There seems to be an agreement around the world; that mainland Chinese tourists are the worst. They do rude things, cut in lines, pay no respect to locals, throw trash on the ground, and behave in a most uncivil and immoral way.
These types of bad behaviors by mainland Chinese tourists are unfortunately reported all over the world; from France, to the United States, to Argentina, and even to the African continent. If this is true, then what is the cause of this terrible reputation that mainland Chinese tourists have? Did they always behave this way?
Some people point to the fact that there is a doctrine of struggle being followed by the people of communist China; indeed, that communist societies themselves are morally reprehensible when put into practice. The people produced by societies like communist China, tend to think that when they visit foreign countries, the local people are naive and can be easily taken advantage of.
This issue has become so pronounced that even foreign exchange students from mainland China now have a terrible reputation. Anecdotal stories, for instance, of Chinese foreign exchange students stealing technology and information from their universities have become commonplace in the United States. Lucrative rewards await these students in mainland China when they bring back foreign technologies and information to their government.
Perhaps an even more nefarious example, depending on your moral beliefs, are the stories of exchange students feinting love in order to acquire green cards of residency in the United States, and then immediately divorcing once the paperwork has been made official.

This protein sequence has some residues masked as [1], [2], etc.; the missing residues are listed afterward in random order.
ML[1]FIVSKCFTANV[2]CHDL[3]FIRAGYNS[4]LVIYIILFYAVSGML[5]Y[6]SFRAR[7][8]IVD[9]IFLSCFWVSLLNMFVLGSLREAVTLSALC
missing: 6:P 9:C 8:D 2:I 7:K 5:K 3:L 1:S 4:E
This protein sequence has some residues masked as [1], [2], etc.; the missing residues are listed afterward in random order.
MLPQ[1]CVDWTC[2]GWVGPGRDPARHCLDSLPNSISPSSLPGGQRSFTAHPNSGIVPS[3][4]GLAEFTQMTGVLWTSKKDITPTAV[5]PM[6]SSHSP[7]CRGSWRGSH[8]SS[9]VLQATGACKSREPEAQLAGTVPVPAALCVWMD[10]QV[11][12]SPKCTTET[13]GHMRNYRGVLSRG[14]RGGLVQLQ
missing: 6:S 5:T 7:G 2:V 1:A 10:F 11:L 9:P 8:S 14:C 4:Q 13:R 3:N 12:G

Are they desperate to escape? Is no means too low to justify the ends? When one looks back on the history of the Chinese exchange student, it begs the question: Whatever happened to Virtuous Chinese Exchange student?
For example, in 1908 the US congress passed a bill enabling a scholarship program to be created specifically for foreign Chinese students to be educated in the United States. It was called the Boxer Indemnity Scholarship Program.
Excess funds were paid by China as reparations for American losses incurred during the Boxer Uprising in Beijing in 1900. Then US president Roosevelt claimed, it was also a cultural investment for bridging China with the U.S and a way to peacefully control China’s reform and development.
From 1909 to 1929, the Boxer Indemnity Scholarship Program sent around 1,300 Chinese students to study in the U.S. Drawing candidates from all across China, the examination process for this prestigious scholarship was highly competitive: with 630 candidates in 1937, for example, only 47 were selected.
It was a highly successful program for its time, and a number of prominent Chinese Americans were cultivated by the Boxer Indemnity Scholarship Program, including: MIT’s first Chinese architect Kwan Sung-Sing, philosopher Hu Shih, nobel physics prize winner Yang Chen-Ning, electrical engineer Lee Yuk-Wing, mathematician Chung Kai-Lai, linguist Chao Yuen Ren, educator Kuo Ping-Wen, rocket scientist Tsien HsueShen, meteorologist and scholar Chu Coching and architectural engineer Edward Y. Ying, who was influential In the planning of modern Shanghai.
A total of five groups of scholars were educated in the U.S. before the Japanese invasion of China in 1937, and in the aftermath of WWII, the communist revolution took place. 5,000 years of Chinese culture and traditional values were forever altered.
As the Chinese generations have progressed since this time, it can be clearly seen through the prism of history what has been done; a highly moral, skilled, and brilliant people, have had their gifts turned towards depravity and nefarious means by removing their ancient moral foundations.